Your Ultimate Guide to a career in engineering
A career in engineering can take you pretty much anywhere, from the bottom of the ocean to the deep reaches of space.
Are you the type of person who just has to take things apart to see how they work? A born problem-solver who loves a challenge? Engineering might be just what you’re looking for.
An apprenticeship can offer you a hands-on route into the world of engineering, allowing you to work on real projects from day one while you gain money, experience and qualifications.
Engineers operates across many different branches. Some of these most popular disciplines include: mechanical engineering, electrical engineering, and civil engineering (to name just a few).
At the moment, the UK is experiencing something of an engineering boom, with more engineering jobs being created than ever before. While companies clash over engineering talent, the number of great companies offering quality engineering apprenticeships has exploded.
More than ever people are finding their first step into the engineering industry via an entry-level, advanced or higher qualification. Engineering degree apprenticeships even allow you to gain a university qualification, beginning your journey towards official chartered status (an important career milestone).
As an industry, engineering is at the very forefront of innovation, from the design of computer hardware to the construction of satellites. Could this be the right industry for you?
‘From the design of computer hardware to the construction of satellites. Could this be the right industry for you?’
Types of Engineering Apprenticeships
Aerospace engineers work on problems involving both aircraft and spacecraft. An Aerospace engineer might be tasked with a number of aircraft-related problems, from the design of a wing to the power of a thruster.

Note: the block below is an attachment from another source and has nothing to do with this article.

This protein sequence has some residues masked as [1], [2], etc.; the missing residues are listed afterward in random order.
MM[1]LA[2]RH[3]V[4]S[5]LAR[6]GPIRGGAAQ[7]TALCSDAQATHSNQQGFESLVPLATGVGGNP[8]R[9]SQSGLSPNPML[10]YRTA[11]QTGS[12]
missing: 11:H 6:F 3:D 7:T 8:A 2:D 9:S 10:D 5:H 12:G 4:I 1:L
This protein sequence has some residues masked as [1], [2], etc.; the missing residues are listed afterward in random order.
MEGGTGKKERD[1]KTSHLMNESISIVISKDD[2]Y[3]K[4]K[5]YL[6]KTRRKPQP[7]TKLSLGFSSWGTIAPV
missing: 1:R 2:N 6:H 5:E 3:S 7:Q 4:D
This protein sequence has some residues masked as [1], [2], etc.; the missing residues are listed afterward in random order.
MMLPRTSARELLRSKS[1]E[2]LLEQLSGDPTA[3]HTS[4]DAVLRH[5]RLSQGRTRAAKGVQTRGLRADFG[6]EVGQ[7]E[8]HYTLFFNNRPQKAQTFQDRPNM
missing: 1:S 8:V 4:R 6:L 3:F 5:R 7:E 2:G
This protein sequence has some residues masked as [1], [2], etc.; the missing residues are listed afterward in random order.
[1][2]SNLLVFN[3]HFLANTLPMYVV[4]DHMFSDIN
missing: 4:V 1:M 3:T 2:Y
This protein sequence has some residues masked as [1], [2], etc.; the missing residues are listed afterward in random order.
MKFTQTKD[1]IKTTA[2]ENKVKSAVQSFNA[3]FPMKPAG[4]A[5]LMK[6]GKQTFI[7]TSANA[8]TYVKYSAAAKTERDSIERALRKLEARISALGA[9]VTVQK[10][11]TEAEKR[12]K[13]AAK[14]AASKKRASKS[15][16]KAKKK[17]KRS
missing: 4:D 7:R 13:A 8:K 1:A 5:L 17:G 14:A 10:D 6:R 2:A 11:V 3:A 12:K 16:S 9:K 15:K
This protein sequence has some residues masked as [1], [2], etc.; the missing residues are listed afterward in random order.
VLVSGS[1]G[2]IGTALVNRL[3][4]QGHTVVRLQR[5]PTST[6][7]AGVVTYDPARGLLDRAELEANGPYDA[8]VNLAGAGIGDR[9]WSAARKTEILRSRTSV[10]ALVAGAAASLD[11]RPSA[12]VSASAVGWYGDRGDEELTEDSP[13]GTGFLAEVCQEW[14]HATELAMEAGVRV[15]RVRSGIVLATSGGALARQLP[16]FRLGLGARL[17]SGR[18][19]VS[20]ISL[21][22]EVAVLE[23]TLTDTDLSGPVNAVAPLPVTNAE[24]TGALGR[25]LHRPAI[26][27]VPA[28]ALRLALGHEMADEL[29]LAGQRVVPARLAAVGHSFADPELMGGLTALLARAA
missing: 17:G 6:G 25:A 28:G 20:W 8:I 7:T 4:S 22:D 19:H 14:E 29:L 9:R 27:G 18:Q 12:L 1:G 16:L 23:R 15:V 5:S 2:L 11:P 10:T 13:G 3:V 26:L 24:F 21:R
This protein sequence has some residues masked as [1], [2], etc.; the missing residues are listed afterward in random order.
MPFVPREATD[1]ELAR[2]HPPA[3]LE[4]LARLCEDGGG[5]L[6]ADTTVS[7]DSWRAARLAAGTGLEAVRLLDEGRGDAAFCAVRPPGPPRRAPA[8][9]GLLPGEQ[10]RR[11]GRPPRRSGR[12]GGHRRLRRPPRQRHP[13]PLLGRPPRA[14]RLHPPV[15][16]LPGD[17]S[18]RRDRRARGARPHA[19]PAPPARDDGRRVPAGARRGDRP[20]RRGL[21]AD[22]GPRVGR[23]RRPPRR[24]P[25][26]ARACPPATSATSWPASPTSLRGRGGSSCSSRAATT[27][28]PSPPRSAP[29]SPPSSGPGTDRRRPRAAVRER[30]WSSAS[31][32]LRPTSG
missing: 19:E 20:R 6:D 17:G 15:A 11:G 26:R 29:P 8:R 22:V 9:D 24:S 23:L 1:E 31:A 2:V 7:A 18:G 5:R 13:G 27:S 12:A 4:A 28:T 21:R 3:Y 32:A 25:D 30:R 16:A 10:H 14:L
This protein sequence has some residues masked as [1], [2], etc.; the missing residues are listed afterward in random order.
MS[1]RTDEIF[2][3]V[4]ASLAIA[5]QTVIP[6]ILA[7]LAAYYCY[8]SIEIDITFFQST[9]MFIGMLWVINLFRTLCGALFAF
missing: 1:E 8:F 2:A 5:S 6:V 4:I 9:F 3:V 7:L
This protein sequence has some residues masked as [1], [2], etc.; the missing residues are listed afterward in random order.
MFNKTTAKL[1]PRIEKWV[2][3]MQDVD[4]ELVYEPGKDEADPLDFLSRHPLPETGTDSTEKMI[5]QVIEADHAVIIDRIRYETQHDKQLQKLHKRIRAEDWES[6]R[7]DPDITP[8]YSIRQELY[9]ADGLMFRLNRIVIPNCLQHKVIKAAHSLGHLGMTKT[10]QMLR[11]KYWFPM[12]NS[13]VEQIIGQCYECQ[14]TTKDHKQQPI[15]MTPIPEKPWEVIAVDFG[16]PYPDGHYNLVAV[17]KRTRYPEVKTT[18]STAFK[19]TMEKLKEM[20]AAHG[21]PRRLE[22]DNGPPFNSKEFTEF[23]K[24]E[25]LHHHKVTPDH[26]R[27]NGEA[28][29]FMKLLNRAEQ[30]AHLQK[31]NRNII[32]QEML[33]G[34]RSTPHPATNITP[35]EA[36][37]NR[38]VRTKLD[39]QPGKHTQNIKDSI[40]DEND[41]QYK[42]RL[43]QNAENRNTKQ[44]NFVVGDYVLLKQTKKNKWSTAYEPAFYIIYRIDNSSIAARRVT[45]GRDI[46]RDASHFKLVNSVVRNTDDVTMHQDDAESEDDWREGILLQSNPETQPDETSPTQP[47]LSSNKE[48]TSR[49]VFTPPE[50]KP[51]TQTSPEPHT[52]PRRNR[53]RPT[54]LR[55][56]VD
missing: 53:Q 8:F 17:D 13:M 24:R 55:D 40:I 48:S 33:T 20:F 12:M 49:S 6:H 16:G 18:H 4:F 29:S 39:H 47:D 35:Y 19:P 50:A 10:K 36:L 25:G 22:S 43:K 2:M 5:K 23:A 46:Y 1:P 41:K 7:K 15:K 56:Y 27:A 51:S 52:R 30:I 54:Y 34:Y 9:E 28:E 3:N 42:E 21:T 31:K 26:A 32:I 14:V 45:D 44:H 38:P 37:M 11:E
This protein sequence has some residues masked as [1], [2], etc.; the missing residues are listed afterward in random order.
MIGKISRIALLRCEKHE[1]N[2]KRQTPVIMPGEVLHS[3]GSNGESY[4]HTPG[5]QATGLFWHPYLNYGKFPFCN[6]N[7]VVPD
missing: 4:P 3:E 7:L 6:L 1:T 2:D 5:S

Aerospace engineering includes two branches, aeronautical engineering and astronautical engineering (rocket science!)Find out more
Automotive engineers are concerned with the development of vehicles, be that passenger cars, trucks, motorcycles or off-road dune-buggies.
An automotive engineer might be tasked with modifying or improving a part of an existing vehicle or even designing a new product. They might even work in the world of motorsports racing.Find out more
The broadcast engineer works across TV, radio and multimedia to ensure the technical aspects of a broadcast. A master of specialist AV and broadcast equipment, broadcast engineering is a multifaceted role that requires high standards in tight deadlines.
Broadcast engineering offers the chance to get involved with media industries from a technical perspective.
Civil engineering is a hugely varied discipline, with civil engineers working across infrastructure and construction. Civil engineers can work on buildings, roads, bridges, anything with a structural component.
Civil engineers get the chance to work on a lot of interesting and different projects.Find out more
Electrical engineers design electrical systems to meet requirements and specifications. Electrical engineering is required across a number of sectors, from building services to transportation and manufacturing.
Electrical engineers ensure that the right products and systems are put into place to ensure safety, quality, and low-cost for end users.
Energy engineering is concerned with energy systems, be that the production of energy through natural resources (oil and gas engineering), or green energy production through wind, solar, biofuels and hydro.
Energy engineers help to make existing systems more efficient so that more energy can be created for less. They also ensure that solutions are safe and as sustainable as possible.